Nigeria and Benin mount patrols as piracy soars

Armed man on coast of Somalia with MV Filitsa, seized by pirates, in distance - 26 January 2010 The Gulf of Guinea has been put in the same category of risk as Somalia

Nigeria and its West African neighbour, Benin, have begun joint naval patrols in an effort to combat the threat of pirates.

The Gulf of Guinea has this year seen a marked increase in the number of attacks in its waters.

Last month, a group of London-based insurers rated part of its coast in the same high-risk category as Somalia.

The International Maritime Bureau says there have so far been 19 attacks off Benin's coast this year.

According to the bureau, which monitors such attacks, none were recorded off the same coast in 2010.

Emmanual Ogbor, head of Nigeria's western naval command, says that the reason for the increase is clear.

He says tough action from his ships has forced the pirates into areas where they can operate freely.

The joint patrols will initially last for six months and involve six Nigerian ships and helicopters with the Beninois initially contributing two vessels.

Although the joint operation is being dressed up an equal partnership, this is all about Nigeria helping out its neighbour to the west.

A spokesman from Benin's navy said the attacks had scared ships away and deeply affected the country's economy.

More on This Story

The BBC is not responsible for the content of external Internet sites

More Africa stories


Features & Analysis

  • Leonardo da Vinci Self-PortraitMagical masterpiece

    The Leonardo hidden from Hitler in case it gave him special powers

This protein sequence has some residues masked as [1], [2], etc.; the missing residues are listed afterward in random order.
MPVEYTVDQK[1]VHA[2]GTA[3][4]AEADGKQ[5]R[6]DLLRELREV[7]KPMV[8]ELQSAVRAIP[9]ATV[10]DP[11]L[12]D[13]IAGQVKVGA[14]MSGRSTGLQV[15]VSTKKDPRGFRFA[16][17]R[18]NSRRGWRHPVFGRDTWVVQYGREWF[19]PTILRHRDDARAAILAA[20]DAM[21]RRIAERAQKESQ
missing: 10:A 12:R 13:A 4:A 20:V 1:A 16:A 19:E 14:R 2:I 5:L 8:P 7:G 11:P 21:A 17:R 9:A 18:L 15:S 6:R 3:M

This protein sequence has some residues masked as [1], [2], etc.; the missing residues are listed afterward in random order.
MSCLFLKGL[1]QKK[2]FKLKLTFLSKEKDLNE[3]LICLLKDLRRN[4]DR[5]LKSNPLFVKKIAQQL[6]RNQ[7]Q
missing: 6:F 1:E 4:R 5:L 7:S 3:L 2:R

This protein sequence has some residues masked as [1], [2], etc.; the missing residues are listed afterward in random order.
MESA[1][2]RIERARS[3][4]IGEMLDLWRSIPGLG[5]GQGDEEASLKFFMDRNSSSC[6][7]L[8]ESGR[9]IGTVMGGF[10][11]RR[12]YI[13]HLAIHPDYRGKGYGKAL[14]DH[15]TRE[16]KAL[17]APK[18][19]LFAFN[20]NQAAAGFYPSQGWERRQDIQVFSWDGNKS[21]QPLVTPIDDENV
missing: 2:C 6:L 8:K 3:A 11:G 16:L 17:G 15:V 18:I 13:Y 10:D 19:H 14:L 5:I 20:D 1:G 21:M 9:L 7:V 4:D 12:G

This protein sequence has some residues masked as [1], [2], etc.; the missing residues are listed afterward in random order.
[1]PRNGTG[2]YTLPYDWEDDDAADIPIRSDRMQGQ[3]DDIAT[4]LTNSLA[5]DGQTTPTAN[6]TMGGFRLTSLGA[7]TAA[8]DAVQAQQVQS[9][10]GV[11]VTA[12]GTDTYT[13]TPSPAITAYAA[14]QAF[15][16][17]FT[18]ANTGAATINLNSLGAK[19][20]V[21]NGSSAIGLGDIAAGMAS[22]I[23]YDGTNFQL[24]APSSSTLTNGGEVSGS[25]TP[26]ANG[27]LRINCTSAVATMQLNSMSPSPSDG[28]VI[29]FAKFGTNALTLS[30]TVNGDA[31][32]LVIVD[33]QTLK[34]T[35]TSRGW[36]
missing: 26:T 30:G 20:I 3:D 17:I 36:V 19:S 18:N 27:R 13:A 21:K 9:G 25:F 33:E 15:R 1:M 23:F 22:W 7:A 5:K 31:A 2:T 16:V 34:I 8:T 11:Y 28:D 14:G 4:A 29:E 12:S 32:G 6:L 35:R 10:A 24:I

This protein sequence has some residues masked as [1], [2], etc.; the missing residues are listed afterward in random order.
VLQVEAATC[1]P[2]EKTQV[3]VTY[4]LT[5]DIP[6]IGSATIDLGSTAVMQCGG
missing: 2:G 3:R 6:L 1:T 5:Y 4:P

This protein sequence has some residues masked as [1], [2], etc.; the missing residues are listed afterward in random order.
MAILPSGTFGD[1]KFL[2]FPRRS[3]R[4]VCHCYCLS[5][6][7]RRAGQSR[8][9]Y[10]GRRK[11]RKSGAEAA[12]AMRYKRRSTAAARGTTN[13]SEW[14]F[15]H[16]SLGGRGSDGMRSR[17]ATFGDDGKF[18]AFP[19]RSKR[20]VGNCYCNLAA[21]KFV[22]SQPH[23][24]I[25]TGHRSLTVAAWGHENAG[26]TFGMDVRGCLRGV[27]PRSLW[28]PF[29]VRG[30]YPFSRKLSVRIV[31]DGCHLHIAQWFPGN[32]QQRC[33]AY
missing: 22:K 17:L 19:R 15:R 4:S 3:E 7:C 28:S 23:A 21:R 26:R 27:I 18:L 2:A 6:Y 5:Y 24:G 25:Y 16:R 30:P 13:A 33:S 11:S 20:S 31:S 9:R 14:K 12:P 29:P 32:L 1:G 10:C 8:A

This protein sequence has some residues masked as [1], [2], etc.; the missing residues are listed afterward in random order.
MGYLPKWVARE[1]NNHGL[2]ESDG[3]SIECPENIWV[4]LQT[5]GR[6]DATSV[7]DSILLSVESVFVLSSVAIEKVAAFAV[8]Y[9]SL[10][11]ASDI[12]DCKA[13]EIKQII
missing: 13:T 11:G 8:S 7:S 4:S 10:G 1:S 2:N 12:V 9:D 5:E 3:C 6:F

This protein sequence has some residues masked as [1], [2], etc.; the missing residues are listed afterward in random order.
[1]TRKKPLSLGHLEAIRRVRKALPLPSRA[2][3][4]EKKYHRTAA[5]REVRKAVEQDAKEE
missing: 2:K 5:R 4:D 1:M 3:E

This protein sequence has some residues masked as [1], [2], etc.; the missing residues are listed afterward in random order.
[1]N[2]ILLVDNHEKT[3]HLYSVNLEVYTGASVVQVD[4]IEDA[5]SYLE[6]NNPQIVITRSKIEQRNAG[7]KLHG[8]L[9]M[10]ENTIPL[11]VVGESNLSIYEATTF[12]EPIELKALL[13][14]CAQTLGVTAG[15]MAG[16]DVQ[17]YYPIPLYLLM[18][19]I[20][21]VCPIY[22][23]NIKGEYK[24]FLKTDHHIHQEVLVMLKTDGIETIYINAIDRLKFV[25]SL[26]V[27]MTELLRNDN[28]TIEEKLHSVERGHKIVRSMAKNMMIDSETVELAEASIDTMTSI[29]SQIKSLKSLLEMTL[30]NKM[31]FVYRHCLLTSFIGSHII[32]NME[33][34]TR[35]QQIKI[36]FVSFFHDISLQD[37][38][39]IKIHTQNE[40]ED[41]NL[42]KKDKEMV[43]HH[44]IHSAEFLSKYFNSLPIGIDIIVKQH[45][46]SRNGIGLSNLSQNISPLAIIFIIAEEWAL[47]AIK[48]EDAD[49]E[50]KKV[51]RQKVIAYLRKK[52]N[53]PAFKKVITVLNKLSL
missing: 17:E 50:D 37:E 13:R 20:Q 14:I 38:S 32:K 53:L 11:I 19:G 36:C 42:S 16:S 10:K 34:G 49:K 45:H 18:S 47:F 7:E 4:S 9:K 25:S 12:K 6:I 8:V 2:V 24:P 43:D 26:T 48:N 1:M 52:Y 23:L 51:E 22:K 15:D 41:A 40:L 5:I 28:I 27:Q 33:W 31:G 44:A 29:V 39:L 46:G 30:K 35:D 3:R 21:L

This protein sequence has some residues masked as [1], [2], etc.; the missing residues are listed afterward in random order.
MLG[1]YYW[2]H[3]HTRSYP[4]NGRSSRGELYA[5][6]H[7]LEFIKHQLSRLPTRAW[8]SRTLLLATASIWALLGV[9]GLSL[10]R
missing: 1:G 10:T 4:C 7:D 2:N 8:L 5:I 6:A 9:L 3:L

• Woman smelling pot of herbsWake up

    Is eating sage better for your alertness than coffee?

  • "$4BN" written on dollar billAn oligarch election?

    The super-rich, secret donors and rise of ‘dark money’

  • Zoe Quinn'GamerGate'

    The developer forced to leave her home due to threats

Elsewhere on the BBC

  • MonkeyMeet the tarsier

    The BBC travels to a Philippine island that is home to the world's oldest primate


  • Francis Rossi, co-founder of band Status QuoHARDtalk Watch

    Status Quo's Francis Rossi explains how alcohol led him to take cocaine

BBC © 2014 The BBC is not responsible for the content of external sites. Read more.

This page is best viewed in an up-to-date web browser with style sheets (CSS) enabled. While you will be able to view the content of this page in your current browser, you will not be able to get the full visual experience. Please consider upgrading your browser software or enabling style sheets (CSS) if you are able to do so.